I'm a bit late on the uptake, but I wanted to note how useful I found this post, of Kasey's, about the constitutive tension between, on the hand, the negative, estranging (ostranenie or verfrumdungseffekt) aspects of contemporary poetry and, on the other, its will to presence or immediacy (projective or breath-based poetics, for instance). I do think that, in post-45 American poetry and poetics there is an unexamined conflict between a poetry of immanence and a poetry of artifice. Unexamined because, due to other similarities and values, writers who work one end or the other of this spectrum tend to get run together in the great hagiographical encyclopediae of our day. It's worth saying that an attention to these differences might--like Hejinian's sense of "experiment" as a relation to the real--allow for diagonals and diagnostics that cut across the quietude/new American binary.

But more importantly, the post makes me realize that I might not have expressed as well as I wanted to one of my points vis-a-vis Juliana Spahr's The Transformation. That is, I think that there's a kind of habituation curve to negativity in poetry, a process whereby the initially estranging or alienating technical effect--the fragment, for instance--becomes either strangely comforting or, alternately, gets so subsumed by mass culture, as to become somewhat toothless. The Dadason Avenue problem, we might call it. In such a moment, without an attempt at reinvention or an acknowledgment of the changed conditions, the mechanical continuance of such techniques becomes either amnesiac or cynical.

My sense is that Spahr understands her post-New American audience well enough, and is at least partly directed to that audience enough, that she realizes that a poetics of simplicity, referentiality, honesty, that at the same time continues to employ some of the stylistic markers of "fragmentation, quotation, disruption, disjunction, agrammatical syntax," will, in its own way, really fuck with people. She creates an especial estrangement for readers who have become habitutated to estrangement, readers for whom there has been a kind of ostranenie saturation. For example, in the aftermath of 9-11, while the characters in the book are in New York, Spahr notes this curious reversal with a tone of optimism: "And they began at this time to think of the poetry that used fragmentation, quotation, disruption, disjunction, agrammatical syntax, and so on not as a radical avant-garde break but as the warm hand of someone they loved stroking their head, helping them to relax the muscles in their head and inviting them to just close their eyes and relax for a a second with words of someone else. This feeling somewhat answered that constant question about the use of the avant-garde in a time like this" (188).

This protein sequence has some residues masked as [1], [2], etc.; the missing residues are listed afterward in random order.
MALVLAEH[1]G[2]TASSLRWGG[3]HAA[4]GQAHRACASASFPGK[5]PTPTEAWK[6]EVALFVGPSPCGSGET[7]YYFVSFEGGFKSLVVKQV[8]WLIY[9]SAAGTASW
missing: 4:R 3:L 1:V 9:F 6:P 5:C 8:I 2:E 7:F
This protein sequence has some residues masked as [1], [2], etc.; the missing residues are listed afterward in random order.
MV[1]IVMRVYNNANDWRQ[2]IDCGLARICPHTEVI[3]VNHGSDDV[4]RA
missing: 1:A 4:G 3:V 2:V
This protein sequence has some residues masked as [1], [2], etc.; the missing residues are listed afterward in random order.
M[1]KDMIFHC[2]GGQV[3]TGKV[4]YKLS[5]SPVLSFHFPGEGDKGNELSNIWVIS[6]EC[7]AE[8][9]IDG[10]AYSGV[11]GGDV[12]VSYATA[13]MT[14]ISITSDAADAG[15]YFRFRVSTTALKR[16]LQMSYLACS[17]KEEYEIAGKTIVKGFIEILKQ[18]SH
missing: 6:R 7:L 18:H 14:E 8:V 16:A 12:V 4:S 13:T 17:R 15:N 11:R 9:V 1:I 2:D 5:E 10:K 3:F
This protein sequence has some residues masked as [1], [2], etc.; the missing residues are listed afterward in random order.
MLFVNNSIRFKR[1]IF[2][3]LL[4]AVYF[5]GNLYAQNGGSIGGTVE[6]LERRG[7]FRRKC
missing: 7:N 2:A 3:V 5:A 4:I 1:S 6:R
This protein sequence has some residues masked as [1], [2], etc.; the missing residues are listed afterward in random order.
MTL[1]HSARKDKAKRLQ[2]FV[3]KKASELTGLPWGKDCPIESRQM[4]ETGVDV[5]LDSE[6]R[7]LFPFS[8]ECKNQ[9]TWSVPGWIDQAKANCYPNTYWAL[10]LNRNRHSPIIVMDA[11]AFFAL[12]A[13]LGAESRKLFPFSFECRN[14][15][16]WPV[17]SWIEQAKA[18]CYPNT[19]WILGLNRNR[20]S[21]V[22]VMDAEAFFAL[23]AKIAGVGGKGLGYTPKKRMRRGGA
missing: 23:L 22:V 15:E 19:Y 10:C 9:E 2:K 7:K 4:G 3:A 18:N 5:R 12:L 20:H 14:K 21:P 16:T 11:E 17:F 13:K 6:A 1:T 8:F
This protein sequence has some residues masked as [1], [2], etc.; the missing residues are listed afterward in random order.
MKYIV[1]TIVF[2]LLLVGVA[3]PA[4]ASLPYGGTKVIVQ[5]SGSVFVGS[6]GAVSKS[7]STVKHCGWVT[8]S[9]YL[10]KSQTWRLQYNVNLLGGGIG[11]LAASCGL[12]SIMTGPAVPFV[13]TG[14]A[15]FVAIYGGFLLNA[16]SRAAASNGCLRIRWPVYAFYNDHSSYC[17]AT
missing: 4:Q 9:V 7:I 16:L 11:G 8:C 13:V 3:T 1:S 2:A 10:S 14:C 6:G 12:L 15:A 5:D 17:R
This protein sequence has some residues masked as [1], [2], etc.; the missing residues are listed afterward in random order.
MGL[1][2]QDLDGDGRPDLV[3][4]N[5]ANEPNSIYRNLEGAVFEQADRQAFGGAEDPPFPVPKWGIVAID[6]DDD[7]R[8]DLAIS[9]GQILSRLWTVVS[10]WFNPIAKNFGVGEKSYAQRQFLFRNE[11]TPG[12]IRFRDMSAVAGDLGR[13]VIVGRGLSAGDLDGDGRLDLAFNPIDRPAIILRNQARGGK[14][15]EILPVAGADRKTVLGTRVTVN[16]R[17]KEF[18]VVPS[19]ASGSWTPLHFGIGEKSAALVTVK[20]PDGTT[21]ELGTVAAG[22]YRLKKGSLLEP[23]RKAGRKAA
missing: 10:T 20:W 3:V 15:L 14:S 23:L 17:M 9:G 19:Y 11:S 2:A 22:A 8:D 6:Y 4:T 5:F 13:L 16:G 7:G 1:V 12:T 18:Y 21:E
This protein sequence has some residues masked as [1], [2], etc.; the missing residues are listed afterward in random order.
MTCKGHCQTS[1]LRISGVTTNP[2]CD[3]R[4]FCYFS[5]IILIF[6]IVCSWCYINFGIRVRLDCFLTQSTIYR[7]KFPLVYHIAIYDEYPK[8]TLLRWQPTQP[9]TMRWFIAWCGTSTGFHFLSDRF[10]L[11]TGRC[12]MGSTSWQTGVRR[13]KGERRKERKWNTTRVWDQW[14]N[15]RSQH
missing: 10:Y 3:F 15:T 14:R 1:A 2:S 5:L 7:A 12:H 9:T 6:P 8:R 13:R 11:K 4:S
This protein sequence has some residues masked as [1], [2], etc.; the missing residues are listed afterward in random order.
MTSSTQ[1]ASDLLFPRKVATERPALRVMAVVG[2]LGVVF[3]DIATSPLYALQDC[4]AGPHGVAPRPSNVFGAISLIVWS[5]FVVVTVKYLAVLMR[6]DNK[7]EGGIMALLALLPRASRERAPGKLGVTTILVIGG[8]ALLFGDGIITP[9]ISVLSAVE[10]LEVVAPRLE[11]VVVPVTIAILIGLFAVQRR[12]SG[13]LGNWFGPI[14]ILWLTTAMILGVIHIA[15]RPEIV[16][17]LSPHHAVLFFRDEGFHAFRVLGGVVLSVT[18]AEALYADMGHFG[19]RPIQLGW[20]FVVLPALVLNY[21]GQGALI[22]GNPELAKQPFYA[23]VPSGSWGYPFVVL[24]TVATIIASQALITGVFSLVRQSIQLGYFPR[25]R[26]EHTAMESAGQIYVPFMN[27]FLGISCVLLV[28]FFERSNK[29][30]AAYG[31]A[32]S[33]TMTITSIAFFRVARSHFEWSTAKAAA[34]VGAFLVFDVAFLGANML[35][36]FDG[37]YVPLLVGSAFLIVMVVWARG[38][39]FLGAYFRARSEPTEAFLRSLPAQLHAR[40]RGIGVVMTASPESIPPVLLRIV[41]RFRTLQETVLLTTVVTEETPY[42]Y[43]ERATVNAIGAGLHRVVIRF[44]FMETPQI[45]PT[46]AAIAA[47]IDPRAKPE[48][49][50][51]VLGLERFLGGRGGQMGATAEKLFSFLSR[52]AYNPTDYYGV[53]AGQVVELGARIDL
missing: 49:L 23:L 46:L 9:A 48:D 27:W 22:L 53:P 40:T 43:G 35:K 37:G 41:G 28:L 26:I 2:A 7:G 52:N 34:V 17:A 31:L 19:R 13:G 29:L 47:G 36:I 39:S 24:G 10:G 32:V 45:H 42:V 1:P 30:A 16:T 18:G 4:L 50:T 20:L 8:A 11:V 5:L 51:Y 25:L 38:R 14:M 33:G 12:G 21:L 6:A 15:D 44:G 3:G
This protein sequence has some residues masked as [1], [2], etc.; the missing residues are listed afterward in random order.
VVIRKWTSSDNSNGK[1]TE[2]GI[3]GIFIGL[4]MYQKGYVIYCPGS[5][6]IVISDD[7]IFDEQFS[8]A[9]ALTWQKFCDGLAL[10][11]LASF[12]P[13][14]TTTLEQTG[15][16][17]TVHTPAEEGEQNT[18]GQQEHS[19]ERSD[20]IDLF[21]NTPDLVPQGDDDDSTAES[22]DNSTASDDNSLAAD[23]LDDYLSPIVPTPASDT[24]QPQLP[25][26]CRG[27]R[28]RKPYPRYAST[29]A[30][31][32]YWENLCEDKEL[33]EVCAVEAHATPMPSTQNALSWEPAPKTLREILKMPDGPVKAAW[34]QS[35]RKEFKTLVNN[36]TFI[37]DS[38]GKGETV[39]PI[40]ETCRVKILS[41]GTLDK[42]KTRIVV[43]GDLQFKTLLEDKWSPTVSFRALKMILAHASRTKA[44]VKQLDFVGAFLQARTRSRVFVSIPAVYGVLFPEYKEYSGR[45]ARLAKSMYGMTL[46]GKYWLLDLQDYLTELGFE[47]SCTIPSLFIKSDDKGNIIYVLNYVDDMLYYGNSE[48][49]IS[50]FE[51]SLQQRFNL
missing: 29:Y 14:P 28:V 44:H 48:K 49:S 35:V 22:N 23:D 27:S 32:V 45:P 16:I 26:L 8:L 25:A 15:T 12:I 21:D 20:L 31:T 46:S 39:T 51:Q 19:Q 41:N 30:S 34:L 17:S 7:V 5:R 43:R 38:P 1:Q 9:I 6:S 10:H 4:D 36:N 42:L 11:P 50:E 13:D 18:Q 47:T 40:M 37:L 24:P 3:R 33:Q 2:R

At first glance, I find this formulation completely inadequate, a sentimentalized notion that sells poetry short. And, of course, this is precisely what I'm supposed to feel. Indeed, by feeling that way, by attending to the balance of both estrangement and comfort within the book, I have fallen right into the trap-of-sorts that the book has laid for me. I do not think it is incorrect to assert that this is an extraordinarily strategic book, one that understands its readership well, and one that seeks to work with and against it. And it's precisely Spahr's acknowledgment of the conditions (embarrassing to many, I think) of her readership that allows her to do what she does. Has any poet ever so cannily worked the dialectic of comfort and estrangement? Maybe Stein's deterritorialization of the spaces of comfort and domesticity in Tender Buttons.

I use the word "canny" as my own strategic move, for I think that Spahr's work is quite close to Freud's essay on the uncanny. Both writers have a remarkable sense of the dialectic whereby the familiar (heimlich) is repressed and returns as something uncanny (unheimlich), but uncanny precisely because it retains elements of the familiar. You can see this dialectic at work in the changing political conditions of the move from Hawaii to New York that I mentioned in the earlier post. It's worth saying that this is the kind of effect that those whose accounts of poetry are entirely technical or impressionistic (which is, to say, 4/5 of all poetry reviews) will never take the measure of.

While I do hesitate to open a can of assvagina in a studiedly neutral post, this may be the key to the work that elements of the "cute" do in some Flarf, where, amidst all of the estranging verbiage and allusional range, the cute serves the same purpose as the familiar/comforting does above. For a brilliant reading of this exact issue, check out Sianne Ngai's essay "The Cuteness of the Avant-Garde." (If you have no JSTOR access and want to read it, e-mail for a pdf). I love to steal from the institutions of High Theory! Death of the author, put your money where your mouth is!